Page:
The Sheep of Sheep Mountain, Colorado

Moonset at Lizard Head Pass, Colorado.

Moonset at night at Lizard Head Pass, Colorado.

I was back at Lizard Head Pass in the San Juan Mountain Range of southwest Colorado to check on the progress of the fall colors. Somebody’s got to do it.

I arrived at the Pass (elevation 10,222 feet) in the dark. Drove back across the meadows where I knew the camping is good. I saw what I thought were a couple of RVs parked down low. I went up the hill, pleased to find no one there.

But I was hearing some “baa, baa” animal noises in the night. At first I thought they were goats, I don’t know why. Anything is possible, I suppose. Especially when you’re tired and it’s dark. And you’re no farmer, either.

Sheep herding operation below Sheep Mountain, Colorado.

Sheep herding operation below Sheep Mountain, Colorado.

In the morning I saw what was going on. Spread out below me was a sheepherder’s corral, a travel trailer, and what seemed like a thousand sheep. Ah, I thought, whomever has the grazing permit here on the National Forest (or Forests, since the Pass sits on the boundary between the San Juan and the Uncompahgre) is taking the summer’s sheep down out of here.

The high mountain meadow was situated below Sheep Mountain, its 13,000-some foot peak showing its autumn tundra colors way up there above timberline.

Soon after sunrise a big semi truck with a quadruple-decker stock trailer arrived. A second one soon afterward. The loading began, the sheep dogs yelping and bouncing about. Eventually the two big trucks trundled off.

Sheep corralling operation, Lizard Head Pass.

Sheep corralling operation, Lizard Head Pass.

But in the afternoon I was surrounded by sheep. Me, up on my little hill on the edge of the forest. More sheep coming down from above, down to the corrals. Where they spent the night, too, and were loaded into the returning trucks the next morning.

High country sheep and fall colors, Lizard Head Pass.

High country sheep and fall colors, Lizard Head Pass.

On the third morning the operation reached its finale. The last visit of the stock trucks, the last sheep gone. A big pickup truck to haul the sheepherder’s camper trailer — his high country summer home — back to wherever.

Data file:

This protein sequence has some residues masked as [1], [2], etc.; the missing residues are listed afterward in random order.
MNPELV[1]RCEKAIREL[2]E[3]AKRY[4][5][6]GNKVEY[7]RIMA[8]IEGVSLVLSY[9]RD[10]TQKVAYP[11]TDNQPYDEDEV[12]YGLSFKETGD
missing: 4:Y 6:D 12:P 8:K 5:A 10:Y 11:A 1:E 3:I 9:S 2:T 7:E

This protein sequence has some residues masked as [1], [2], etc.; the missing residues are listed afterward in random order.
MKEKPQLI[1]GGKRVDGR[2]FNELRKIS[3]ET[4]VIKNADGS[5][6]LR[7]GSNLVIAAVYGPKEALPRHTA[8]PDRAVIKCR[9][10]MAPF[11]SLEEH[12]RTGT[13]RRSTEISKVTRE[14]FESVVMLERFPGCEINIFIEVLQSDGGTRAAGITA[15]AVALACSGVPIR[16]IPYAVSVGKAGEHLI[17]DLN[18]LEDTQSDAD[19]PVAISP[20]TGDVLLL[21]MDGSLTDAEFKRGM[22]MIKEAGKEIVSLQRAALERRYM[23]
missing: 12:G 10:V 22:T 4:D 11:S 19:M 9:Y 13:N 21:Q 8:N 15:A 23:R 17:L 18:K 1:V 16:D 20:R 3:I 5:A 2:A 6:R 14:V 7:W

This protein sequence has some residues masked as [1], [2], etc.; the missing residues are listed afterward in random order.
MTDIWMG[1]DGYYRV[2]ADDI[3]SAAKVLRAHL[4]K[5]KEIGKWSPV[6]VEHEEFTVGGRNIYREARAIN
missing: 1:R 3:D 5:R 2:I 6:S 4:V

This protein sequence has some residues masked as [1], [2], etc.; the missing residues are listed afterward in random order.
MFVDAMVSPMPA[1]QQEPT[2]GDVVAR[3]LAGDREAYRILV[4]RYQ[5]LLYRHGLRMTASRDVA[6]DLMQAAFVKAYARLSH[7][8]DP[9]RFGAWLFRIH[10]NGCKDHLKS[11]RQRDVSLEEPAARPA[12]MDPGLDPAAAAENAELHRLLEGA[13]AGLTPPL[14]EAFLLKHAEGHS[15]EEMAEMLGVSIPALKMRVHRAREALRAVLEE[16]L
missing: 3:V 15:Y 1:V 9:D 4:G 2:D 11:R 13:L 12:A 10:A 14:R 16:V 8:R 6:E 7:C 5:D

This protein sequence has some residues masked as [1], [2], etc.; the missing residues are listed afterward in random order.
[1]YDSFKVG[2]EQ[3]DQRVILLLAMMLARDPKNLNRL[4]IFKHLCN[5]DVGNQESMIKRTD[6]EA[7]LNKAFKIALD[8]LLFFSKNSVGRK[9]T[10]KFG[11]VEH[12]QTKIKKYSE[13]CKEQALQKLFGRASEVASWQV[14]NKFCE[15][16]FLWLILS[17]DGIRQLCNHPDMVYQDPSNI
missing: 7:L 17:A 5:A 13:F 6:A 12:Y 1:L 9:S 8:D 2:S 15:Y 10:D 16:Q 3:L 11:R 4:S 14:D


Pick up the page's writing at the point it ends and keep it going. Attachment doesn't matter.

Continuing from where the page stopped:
It had been interesting watching the operation from afar. I tried to imagine what it would be like to be up there all summer, and then finally see your season’s work done. Real done. Gone way before winter. And where would winter be spent? So many questions.

I went down the corral. It seemed lonely. Everything gone but the wood and steel wire of the enclosures, of the chutes used to funnel the livestock onto the trucks.

Suddenly lonely sheep corral chutes, and Sheep Mountain.

Suddenly lonely sheep corral chutes, and Sheep Mountain.

Autumn. Harvest time. The best time of year.

Photo location: Lizard Head Pass, San Juan and Uncompahgre National Forests, Dolores County and San Miguel County, Colorado.

© Copyright 2015 Stephen J. Krieg


Signs Of Spring: Three Lambs

A few weeks ago three lambs were born to the big old sheep out back. The first born was clearly the strongest and was favored by the mother. The second lamb did pretty good, though lagging behind the first. The third lamb was very weak and mostly lay alone while the other two followed their mother about.

The owners penned the four of them up together for a while, so that the mother would have to nurse them all, not favor one or two of them. It worked. Now all three follow Mom all around, and even go off on their own to play together and explore their little world, which must seem quite big to them at such a young age.

This video is from when they were only about a week old. It’s a lot of fun to watch them wobble and walk about, figuring out how to use their little bodies and experience their surroundings.